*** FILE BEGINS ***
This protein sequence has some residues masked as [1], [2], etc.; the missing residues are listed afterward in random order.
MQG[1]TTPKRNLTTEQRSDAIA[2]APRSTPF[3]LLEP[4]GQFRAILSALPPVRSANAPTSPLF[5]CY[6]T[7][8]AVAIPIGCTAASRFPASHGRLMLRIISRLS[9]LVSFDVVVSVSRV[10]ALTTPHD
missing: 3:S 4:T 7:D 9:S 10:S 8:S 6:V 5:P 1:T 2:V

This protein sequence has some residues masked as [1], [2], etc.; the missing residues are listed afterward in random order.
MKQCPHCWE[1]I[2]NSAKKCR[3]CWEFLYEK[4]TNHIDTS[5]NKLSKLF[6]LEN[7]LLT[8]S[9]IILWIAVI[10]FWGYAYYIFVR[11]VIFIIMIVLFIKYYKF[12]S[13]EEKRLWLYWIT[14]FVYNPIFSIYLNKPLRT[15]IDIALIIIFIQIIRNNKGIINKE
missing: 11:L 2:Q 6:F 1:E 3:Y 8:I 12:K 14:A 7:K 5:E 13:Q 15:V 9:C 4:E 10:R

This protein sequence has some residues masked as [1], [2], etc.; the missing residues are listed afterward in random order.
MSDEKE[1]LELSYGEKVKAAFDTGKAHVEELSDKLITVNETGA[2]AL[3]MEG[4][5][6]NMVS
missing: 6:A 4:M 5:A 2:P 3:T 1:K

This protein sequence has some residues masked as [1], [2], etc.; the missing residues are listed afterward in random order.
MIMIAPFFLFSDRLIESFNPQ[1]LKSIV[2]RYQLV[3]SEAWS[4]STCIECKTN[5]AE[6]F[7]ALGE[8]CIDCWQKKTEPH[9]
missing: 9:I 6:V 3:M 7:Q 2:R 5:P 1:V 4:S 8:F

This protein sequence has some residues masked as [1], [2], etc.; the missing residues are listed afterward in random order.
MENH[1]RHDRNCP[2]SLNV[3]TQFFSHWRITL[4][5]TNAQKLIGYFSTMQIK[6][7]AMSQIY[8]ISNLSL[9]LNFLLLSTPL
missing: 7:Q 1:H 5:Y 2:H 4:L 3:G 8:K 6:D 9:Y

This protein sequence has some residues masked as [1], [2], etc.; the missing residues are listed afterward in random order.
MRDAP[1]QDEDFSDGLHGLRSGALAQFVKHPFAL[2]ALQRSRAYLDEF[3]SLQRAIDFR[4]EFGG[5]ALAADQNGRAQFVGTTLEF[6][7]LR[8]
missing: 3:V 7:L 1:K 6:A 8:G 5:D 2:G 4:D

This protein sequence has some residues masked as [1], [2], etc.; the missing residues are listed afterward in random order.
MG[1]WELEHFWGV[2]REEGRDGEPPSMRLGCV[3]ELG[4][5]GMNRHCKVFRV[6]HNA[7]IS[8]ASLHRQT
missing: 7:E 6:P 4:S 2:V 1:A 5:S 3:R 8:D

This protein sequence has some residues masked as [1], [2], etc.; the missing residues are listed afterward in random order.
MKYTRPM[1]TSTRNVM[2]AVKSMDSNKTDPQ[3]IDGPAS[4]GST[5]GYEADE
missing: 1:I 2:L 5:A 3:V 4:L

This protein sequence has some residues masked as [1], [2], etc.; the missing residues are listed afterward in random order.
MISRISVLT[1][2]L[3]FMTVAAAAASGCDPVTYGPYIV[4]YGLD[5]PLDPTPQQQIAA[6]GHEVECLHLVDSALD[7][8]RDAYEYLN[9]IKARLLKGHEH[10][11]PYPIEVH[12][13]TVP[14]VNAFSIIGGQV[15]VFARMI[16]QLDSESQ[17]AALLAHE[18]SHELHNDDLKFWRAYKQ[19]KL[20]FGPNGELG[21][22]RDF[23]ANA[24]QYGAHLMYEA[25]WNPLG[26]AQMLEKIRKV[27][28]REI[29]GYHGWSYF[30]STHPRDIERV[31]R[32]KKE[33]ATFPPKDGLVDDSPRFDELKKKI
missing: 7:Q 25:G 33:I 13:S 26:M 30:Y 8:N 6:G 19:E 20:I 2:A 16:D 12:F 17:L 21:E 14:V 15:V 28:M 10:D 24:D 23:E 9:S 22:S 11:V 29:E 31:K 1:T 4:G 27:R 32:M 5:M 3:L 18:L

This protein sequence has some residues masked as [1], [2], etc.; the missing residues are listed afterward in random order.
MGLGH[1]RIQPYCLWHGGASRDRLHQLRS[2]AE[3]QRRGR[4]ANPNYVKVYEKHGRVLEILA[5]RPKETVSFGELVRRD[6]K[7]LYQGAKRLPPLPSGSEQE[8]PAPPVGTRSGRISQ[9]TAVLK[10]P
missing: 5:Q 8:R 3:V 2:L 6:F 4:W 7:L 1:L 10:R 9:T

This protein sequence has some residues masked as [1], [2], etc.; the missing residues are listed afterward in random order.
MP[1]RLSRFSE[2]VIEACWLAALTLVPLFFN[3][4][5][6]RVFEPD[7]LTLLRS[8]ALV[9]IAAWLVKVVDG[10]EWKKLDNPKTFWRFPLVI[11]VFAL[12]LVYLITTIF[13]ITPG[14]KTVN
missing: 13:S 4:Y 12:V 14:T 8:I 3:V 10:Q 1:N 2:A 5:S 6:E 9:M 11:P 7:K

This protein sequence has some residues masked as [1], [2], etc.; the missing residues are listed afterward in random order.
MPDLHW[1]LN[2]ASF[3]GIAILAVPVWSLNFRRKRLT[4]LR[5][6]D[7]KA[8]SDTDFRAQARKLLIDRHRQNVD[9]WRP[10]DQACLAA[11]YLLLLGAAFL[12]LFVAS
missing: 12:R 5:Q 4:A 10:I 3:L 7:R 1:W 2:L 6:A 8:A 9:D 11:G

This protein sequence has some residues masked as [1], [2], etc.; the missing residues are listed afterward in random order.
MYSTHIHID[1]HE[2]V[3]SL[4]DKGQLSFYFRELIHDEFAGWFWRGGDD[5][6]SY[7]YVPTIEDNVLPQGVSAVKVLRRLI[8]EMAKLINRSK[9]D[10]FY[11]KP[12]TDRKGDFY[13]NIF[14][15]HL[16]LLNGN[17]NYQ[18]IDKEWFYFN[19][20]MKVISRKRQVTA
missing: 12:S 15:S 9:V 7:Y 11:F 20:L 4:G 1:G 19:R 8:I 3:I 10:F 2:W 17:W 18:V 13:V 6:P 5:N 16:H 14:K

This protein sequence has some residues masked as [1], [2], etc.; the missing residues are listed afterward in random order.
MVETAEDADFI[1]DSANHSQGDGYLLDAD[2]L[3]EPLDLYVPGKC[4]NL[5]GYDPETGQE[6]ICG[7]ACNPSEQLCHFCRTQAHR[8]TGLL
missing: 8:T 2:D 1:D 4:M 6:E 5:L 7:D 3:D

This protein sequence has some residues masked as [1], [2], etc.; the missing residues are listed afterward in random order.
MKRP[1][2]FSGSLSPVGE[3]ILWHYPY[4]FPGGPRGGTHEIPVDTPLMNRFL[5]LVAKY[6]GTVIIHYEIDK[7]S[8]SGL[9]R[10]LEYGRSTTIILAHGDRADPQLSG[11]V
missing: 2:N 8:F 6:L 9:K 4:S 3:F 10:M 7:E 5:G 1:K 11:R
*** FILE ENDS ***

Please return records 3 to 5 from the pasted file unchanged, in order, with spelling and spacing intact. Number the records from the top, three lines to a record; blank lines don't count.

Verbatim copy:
This protein sequence has some residues masked as [1], [2], etc.; the missing residues are listed afterward in random order.
MSDEKE[1]LELSYGEKVKAAFDTGKAHVEELSDKLITVNETGA[2]AL[3]MEG[4][5][6]NMVS
missing: 6:A 4:M 5:A 2:P 3:T 1:K

This protein sequence has some residues masked as [1], [2], etc.; the missing residues are listed afterward in random order.
MIMIAPFFLFSDRLIESFNPQ[1]LKSIV[2]RYQLV[3]SEAWS[4]STCIECKTN[5]AE[6]F[7]ALGE[8]CIDCWQKKTEPH[9]
missing: 9:I 6:V 3:M 7:Q 2:R 5:P 1:V 4:S 8:F

This protein sequence has some residues masked as [1], [2], etc.; the missing residues are listed afterward in random order.
MENH[1]RHDRNCP[2]SLNV[3]TQFFSHWRITL[4][5]TNAQKLIGYFSTMQIK[6][7]AMSQIY[8]ISNLSL[9]LNFLLLSTPL
missing: 7:Q 1:H 5:Y 2:H 4:L 3:G 8:K 6:D 9:Y